The conventional wisdom is that Jon Huntsman, former governor of Utah and presidential candidate, is being played by his political handlers. According to this narrative, they are taking the billionaire for the biggest paycheck of their lives.
They are telling him that he can bypass Iowa, play to the middle and the media, like John McCain did in 2008, pull an upset in New Hampshire and ride his dark horse to the nomination. This presupposes that his handlers are superhuman con men. Having watched Huntsman in action during these debates and knowing some of his paid handlers, none of the three seems plausible to me.
So what is Jon Huntsman trying to do? If he can't win, why is he in this presidential race? And why were CNN executives so willing to help him in the last Republican debate, making sure their producers and directors got the message "puff Huntsman" signaling the anchors to keep going to him again and again with softball questions?
Why should a contender who is running dead last in the polls get such fawning attention and respect from CNN, of all places?
Gov. Huntsman announced for president last June 21, with poise and class, acting oblivious to the anti-Mormon bias in the GOP ranks in Iowa and the South.
Hadn't he learned anything watching Mitt Romney suffer through that process in the last cycle? Was he really going to split the Mormon vote in Nevada and ruin Romney's legitimate chances there? And then he dissed his own religion. What serious candidate knocks his own base?
Yet, unperturbed, Huntsman has remained suntanned and relaxed throughout the process, ignoring the coming losses with a transcendent confidence.
Nothing that has happened so far should be feeding that confidence. The governor garnered only 69 votes in the Iowa straw poll. Write-in candidates not even on the ballot got more votes than Huntsman.
He was the butt of Jon Stewart jokes. He is, even now, running at 2 percent in some Republican presidential preference polls. Dead last among the contenders.
He never fails to tell his GOP audiences that he believes in climate change, which won him kudos yesterday from Al Gore. He loves telling evangelical Christian audiences in Iowa and South Carolina that he believes in evolution. In fact, he has brought the subject up, unsolicited, in the last two national debates.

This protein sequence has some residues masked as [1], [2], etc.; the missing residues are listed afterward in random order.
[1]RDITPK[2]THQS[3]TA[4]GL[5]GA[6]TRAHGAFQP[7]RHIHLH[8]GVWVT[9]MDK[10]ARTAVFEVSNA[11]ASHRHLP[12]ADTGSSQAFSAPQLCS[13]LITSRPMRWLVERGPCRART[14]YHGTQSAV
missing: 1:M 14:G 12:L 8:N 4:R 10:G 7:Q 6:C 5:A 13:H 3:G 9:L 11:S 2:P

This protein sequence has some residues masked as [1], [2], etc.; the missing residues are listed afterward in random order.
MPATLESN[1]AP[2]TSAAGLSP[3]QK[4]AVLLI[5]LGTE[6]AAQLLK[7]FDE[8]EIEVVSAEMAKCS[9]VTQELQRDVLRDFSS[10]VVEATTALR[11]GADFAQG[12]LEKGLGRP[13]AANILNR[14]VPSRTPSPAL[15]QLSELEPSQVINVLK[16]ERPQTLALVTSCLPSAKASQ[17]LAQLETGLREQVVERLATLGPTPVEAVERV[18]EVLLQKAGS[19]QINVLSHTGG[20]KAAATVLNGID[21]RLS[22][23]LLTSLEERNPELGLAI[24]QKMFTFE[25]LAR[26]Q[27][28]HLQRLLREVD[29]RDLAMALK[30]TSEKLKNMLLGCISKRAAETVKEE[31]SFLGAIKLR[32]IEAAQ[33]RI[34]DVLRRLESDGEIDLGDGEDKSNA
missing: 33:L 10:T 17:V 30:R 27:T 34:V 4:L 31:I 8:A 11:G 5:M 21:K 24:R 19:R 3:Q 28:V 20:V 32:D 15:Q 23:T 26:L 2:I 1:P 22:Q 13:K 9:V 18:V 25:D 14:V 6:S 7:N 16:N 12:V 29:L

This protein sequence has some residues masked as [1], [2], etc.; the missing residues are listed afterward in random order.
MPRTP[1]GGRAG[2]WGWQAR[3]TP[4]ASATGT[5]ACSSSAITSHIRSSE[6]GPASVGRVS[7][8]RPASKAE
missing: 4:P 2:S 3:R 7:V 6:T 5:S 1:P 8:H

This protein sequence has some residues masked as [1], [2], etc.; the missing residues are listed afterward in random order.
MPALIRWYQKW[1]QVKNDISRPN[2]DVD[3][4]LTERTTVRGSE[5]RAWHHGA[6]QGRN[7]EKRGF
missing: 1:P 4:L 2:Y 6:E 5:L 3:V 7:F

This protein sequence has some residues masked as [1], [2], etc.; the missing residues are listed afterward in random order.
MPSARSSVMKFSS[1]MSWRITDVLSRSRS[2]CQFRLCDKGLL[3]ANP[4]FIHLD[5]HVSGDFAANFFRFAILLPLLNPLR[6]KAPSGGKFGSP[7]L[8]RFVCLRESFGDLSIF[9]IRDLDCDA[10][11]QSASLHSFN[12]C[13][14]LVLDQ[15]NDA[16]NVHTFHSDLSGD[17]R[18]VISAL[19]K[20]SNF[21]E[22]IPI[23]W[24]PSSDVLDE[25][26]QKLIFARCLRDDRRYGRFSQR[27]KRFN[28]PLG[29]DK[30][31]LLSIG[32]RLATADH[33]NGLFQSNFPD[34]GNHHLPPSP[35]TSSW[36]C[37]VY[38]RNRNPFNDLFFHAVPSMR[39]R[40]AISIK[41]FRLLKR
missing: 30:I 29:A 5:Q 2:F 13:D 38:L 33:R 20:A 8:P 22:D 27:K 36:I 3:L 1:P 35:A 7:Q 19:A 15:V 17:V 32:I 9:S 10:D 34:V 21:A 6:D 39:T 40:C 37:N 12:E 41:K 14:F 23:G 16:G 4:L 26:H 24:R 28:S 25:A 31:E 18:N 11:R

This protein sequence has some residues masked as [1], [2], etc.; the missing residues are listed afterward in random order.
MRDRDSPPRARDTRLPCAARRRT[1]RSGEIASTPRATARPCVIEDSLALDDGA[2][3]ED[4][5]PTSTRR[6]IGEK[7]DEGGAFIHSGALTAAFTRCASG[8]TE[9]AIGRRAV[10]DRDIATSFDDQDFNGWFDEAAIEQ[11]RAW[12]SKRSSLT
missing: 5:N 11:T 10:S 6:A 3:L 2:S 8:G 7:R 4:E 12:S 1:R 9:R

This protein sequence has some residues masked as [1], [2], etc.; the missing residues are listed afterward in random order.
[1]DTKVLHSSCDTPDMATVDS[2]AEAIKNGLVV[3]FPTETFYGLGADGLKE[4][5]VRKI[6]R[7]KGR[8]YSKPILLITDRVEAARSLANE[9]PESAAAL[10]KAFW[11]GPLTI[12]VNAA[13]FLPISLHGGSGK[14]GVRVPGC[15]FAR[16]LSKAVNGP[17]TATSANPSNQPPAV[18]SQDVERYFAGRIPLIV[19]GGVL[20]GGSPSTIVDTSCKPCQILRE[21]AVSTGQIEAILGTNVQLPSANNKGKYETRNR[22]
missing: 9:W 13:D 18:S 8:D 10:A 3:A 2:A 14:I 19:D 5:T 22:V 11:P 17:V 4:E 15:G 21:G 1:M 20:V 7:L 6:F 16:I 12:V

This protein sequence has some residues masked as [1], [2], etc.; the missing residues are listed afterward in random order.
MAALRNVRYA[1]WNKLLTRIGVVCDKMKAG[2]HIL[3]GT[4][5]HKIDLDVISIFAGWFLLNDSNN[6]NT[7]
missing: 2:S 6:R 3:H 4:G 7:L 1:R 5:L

So what is going on?
Here is the answer my friends: Jon Huntsman is running for a Cabinet position in Barack Obama's second term as president.
He will let his GOP rivals pile on. He will let the GOP audiences sneer. He will remain the gentleman, above the mean-spirited debate around him. And he will bask in the glory afforded him by an adoring mainstream media, which favors Obama's re-election anyway. And when duly re-elected Barack Obama, declared by the Sienna Institute to be the 15th greatest president of all time, will grandly announce to the American people, "I am going to keep my promise, I am going to do everything I can to unite this country, even to the point of naming a Republican to my Cabinet" he will call for Jon Huntsman.
Obama will be shown reaching all the way across the aisle to the GOP to pick one of their own presidential contenders as his new secretary of commerce. Only he really won't have to reach very far to get his man. And Huntsman is obviously not "contending" for the nomination.
The media, with a straight face, will say "what a bipartisan, statesman-like gesture by our dear president."
Jon Huntsman has all the credentials to be in an Obama Cabinet. He is a second generation billionaire who knows how to be play the game. He was ambassador to Singapore for George Herbert Walker Bush and ambassador to China for Barack Obama. And that means he understands well that former ambassadors, from time immemorial, especially when they are wealthy, are expected to pay for their position after the president leaves office.
After all, an ambassador keeps his title for life. It is the closest thing we have to royalty in America. And if the president should die, the ambassador should be very generous to his family.
It is like a lord and his king. A former president, for example, should be able to count on the use of the former ambassador's corporate jet, or the box seats at a favorite sporting event, or a plush position on the board of directors of one of the billionaire's companies.
Huntsman must play this game especially well, since he has been "knighted" by both Republican and Democrat administrations. What can he do for an encore? Surely he does not want another Ambassadorship.
You can bet that you won't hear Jon Hunstman echoing Ron Paul, Michele Bachmann and Rick Perry, calling for an audit of the Federal Reserve. His companies may need some of those billions, beyond the reach of the ordinary folks.
And for those who feel sorry for a very eloquent and intelligent man, who seems to have fallen way behind in the presidential race? Well, save your pity for another. Jon Huntsman is actually very far ahead in the race to be in President Obama's next Cabinet.
Only Hillary Clinton and Leon Panetta are ahead of him. And there is a danger of getting too far out front, something that Clinton and Panetta know well and Huntsman should remember. So we should hear him step it up a bit with a little more partisan language. If he is going to be of any use for Obama he has to at least try to sound like a Republican.
It is all part of his plan. The only thing that can go wrong now? Well, one of the Republicans might win.
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